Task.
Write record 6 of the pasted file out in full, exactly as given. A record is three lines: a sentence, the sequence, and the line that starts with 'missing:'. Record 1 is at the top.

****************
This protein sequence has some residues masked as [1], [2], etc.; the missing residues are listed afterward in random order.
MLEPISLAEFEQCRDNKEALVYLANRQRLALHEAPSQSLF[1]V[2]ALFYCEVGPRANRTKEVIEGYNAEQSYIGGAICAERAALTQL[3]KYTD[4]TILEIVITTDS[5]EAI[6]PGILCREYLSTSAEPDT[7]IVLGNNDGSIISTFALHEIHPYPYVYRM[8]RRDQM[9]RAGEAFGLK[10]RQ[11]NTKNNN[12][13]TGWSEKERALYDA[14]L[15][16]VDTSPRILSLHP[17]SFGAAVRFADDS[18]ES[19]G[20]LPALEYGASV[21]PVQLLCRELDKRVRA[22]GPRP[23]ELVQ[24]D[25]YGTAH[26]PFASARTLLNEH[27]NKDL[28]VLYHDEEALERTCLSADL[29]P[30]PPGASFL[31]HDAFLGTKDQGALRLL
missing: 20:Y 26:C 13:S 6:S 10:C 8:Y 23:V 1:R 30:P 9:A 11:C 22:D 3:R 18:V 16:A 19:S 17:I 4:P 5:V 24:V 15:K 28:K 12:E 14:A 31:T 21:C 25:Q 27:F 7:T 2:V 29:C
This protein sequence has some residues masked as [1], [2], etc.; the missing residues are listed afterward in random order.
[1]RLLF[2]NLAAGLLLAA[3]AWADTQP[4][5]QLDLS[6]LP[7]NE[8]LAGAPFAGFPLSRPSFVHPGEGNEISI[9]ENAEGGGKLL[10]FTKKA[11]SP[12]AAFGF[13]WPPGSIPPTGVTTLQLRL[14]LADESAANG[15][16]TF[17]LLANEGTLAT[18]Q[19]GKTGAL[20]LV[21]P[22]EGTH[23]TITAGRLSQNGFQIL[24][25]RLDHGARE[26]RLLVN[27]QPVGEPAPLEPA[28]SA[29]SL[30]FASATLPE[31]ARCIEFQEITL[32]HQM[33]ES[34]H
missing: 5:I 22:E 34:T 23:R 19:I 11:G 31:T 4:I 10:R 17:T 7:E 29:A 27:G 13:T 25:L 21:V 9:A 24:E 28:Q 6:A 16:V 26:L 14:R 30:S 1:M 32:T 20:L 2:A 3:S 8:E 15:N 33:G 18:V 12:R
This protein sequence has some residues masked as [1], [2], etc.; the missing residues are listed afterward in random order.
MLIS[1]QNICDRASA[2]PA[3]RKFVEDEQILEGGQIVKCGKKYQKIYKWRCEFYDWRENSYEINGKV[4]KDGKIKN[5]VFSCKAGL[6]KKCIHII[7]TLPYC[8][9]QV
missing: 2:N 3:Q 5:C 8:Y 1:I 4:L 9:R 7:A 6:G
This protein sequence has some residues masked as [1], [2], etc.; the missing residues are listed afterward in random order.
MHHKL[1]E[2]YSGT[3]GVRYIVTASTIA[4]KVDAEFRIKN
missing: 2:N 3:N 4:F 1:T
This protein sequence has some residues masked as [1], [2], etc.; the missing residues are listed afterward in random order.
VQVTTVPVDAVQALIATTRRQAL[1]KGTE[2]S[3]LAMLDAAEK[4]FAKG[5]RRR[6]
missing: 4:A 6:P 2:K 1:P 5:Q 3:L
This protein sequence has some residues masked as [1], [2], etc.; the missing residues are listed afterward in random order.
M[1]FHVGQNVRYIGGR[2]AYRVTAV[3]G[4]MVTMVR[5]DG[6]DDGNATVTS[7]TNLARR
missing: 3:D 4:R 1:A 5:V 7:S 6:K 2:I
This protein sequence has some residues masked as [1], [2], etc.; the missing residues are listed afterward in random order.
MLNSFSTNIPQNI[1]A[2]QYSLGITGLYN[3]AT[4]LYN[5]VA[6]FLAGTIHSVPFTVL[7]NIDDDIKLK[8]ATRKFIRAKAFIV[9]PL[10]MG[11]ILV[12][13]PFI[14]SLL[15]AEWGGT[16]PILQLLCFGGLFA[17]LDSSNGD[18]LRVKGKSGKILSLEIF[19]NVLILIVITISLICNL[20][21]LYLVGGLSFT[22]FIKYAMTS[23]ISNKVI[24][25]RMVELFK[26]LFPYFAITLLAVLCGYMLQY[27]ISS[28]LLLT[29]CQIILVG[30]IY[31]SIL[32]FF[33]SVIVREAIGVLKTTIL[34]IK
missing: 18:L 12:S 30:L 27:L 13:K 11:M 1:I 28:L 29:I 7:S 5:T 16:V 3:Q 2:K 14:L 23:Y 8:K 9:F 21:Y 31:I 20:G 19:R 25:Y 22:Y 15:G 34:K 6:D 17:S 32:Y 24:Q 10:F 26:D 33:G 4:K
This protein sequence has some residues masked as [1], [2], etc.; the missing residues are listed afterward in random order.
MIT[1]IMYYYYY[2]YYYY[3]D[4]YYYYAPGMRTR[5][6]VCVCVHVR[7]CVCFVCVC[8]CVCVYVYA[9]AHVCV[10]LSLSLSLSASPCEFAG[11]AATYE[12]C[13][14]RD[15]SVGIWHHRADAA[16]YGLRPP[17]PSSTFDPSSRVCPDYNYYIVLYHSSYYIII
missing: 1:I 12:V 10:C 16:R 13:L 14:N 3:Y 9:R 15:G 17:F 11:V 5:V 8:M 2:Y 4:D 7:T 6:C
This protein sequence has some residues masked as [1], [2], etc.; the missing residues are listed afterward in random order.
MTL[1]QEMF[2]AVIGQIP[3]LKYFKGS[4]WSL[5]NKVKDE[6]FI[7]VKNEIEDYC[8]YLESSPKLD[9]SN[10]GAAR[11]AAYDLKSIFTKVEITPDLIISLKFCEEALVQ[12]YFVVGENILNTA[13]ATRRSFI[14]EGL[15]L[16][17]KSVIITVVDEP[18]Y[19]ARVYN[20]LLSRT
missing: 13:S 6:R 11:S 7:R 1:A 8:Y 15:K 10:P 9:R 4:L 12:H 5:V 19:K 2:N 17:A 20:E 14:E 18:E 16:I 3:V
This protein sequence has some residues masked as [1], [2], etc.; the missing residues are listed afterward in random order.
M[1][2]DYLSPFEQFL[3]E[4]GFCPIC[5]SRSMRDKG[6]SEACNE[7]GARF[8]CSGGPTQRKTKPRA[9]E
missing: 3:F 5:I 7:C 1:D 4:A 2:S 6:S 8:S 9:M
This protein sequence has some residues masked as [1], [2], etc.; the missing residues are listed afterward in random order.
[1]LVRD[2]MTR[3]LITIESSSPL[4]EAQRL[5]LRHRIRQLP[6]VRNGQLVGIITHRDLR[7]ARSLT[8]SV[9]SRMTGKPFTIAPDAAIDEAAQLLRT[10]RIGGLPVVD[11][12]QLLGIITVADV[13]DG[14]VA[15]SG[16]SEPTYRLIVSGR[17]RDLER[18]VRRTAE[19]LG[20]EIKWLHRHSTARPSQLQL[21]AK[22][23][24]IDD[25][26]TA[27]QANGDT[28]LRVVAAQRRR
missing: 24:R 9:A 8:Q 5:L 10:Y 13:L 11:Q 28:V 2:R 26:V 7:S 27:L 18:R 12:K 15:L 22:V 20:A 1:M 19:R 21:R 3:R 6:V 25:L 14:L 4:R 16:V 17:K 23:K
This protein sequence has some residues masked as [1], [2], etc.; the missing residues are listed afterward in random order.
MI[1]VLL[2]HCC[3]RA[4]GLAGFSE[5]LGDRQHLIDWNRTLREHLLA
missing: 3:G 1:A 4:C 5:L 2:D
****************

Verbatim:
This protein sequence has some residues masked as [1], [2], etc.; the missing residues are listed afterward in random order.
M[1]FHVGQNVRYIGGR[2]AYRVTAV[3]G[4]MVTMVR[5]DG[6]DDGNATVTS[7]TNLARR
missing: 3:D 4:R 1:A 5:V 7:S 6:K 2:I